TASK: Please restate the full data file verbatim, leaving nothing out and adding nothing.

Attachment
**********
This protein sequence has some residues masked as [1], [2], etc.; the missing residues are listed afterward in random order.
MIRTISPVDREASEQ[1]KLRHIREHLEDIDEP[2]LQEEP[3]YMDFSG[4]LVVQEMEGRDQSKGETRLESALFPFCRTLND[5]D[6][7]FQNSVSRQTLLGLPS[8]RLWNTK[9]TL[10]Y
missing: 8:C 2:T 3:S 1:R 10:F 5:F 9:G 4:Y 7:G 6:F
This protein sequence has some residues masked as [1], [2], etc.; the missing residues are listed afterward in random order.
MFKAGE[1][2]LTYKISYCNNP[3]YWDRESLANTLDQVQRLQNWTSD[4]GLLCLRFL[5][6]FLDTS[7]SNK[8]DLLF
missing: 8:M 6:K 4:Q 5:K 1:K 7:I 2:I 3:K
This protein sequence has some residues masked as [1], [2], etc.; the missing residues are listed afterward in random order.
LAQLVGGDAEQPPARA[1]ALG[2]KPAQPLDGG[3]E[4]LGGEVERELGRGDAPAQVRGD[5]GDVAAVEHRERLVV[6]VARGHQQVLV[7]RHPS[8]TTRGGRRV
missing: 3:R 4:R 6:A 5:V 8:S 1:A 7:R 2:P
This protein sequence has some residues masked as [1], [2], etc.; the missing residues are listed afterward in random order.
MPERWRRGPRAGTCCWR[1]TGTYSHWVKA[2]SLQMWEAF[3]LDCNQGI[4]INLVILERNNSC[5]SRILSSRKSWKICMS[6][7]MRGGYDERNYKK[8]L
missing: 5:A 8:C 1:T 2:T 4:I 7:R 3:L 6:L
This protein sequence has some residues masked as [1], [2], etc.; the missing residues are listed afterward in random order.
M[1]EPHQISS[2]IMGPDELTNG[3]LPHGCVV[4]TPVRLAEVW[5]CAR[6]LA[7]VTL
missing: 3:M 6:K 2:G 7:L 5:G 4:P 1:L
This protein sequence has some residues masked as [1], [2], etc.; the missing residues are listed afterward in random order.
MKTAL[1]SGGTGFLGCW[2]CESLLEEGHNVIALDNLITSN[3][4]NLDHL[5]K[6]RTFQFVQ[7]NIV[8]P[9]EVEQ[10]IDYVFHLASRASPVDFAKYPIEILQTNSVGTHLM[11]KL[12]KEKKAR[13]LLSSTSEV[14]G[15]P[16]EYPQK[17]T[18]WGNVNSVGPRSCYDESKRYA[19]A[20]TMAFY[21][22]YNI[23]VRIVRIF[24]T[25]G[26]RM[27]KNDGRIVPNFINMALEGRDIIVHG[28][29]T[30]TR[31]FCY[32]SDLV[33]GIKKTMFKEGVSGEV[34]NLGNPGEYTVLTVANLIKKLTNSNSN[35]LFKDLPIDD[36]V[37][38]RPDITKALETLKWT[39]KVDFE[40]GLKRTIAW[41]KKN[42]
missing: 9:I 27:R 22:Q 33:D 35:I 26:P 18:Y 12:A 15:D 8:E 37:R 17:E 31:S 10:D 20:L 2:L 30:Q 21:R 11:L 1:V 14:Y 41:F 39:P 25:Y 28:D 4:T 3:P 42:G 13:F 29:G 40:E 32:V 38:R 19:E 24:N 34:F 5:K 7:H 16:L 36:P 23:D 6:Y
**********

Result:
This protein sequence has some residues masked as [1], [2], etc.; the missing residues are listed afterward in random order.
MIRTISPVDREASEQ[1]KLRHIREHLEDIDEP[2]LQEEP[3]YMDFSG[4]LVVQEMEGRDQSKGETRLESALFPFCRTLND[5]D[6][7]FQNSVSRQTLLGLPS[8]RLWNTK[9]TL[10]Y
missing: 8:C 2:T 3:S 1:R 10:F 5:F 9:G 4:Y 7:G 6:F
This protein sequence has some residues masked as [1], [2], etc.; the missing residues are listed afterward in random order.
MFKAGE[1][2]LTYKISYCNNP[3]YWDRESLANTLDQVQRLQNWTSD[4]GLLCLRFL[5][6]FLDTS[7]SNK[8]DLLF
missing: 8:M 6:K 4:Q 5:K 1:K 7:I 2:I 3:K
This protein sequence has some residues masked as [1], [2], etc.; the missing residues are listed afterward in random order.
LAQLVGGDAEQPPARA[1]ALG[2]KPAQPLDGG[3]E[4]LGGEVERELGRGDAPAQVRGD[5]GDVAAVEHRERLVV[6]VARGHQQVLV[7]RHPS[8]TTRGGRRV
missing: 3:R 4:R 6:A 5:V 8:S 1:A 7:R 2:P
This protein sequence has some residues masked as [1], [2], etc.; the missing residues are listed afterward in random order.
MPERWRRGPRAGTCCWR[1]TGTYSHWVKA[2]SLQMWEAF[3]LDCNQGI[4]INLVILERNNSC[5]SRILSSRKSWKICMS[6][7]MRGGYDERNYKK[8]L
missing: 5:A 8:C 1:T 2:T 4:I 7:R 3:L 6:L
This protein sequence has some residues masked as [1], [2], etc.; the missing residues are listed afterward in random order.
M[1]EPHQISS[2]IMGPDELTNG[3]LPHGCVV[4]TPVRLAEVW[5]CAR[6]LA[7]VTL
missing: 3:M 6:K 2:G 7:L 5:G 4:P 1:L
This protein sequence has some residues masked as [1], [2], etc.; the missing residues are listed afterward in random order.
MKTAL[1]SGGTGFLGCW[2]CESLLEEGHNVIALDNLITSN[3][4]NLDHL[5]K[6]RTFQFVQ[7]NIV[8]P[9]EVEQ[10]IDYVFHLASRASPVDFAKYPIEILQTNSVGTHLM[11]KL[12]KEKKAR[13]LLSSTSEV[14]G[15]P[16]EYPQK[17]T[18]WGNVNSVGPRSCYDESKRYA[19]A[20]TMAFY[21][22]YNI[23]VRIVRIF[24]T[25]G[26]RM[27]KNDGRIVPNFINMALEGRDIIVHG[28][29]T[30]TR[31]FCY[32]SDLV[33]GIKKTMFKEGVSGEV[34]NLGNPGEYTVLTVANLIKKLTNSNSN[35]LFKDLPIDD[36]V[37][38]RPDITKALETLKWT[39]KVDFE[40]GLKRTIAW[41]KKN[42]
missing: 9:I 27:R 22:Q 33:D 35:I 26:P 18:Y 12:A 15:D 8:E 37:R 17:E 31:S 10:D 20:L 2:L 30:Q 21:R 11:L 1:V 14:Y 41:F 39:P 25:Y 28:D 4:T 3:P 42:G 13:F 29:G 40:E 32:V 38:R 19:E 24:N 34:F 5:K 7:H 16:L 36:P 23:D 6:Y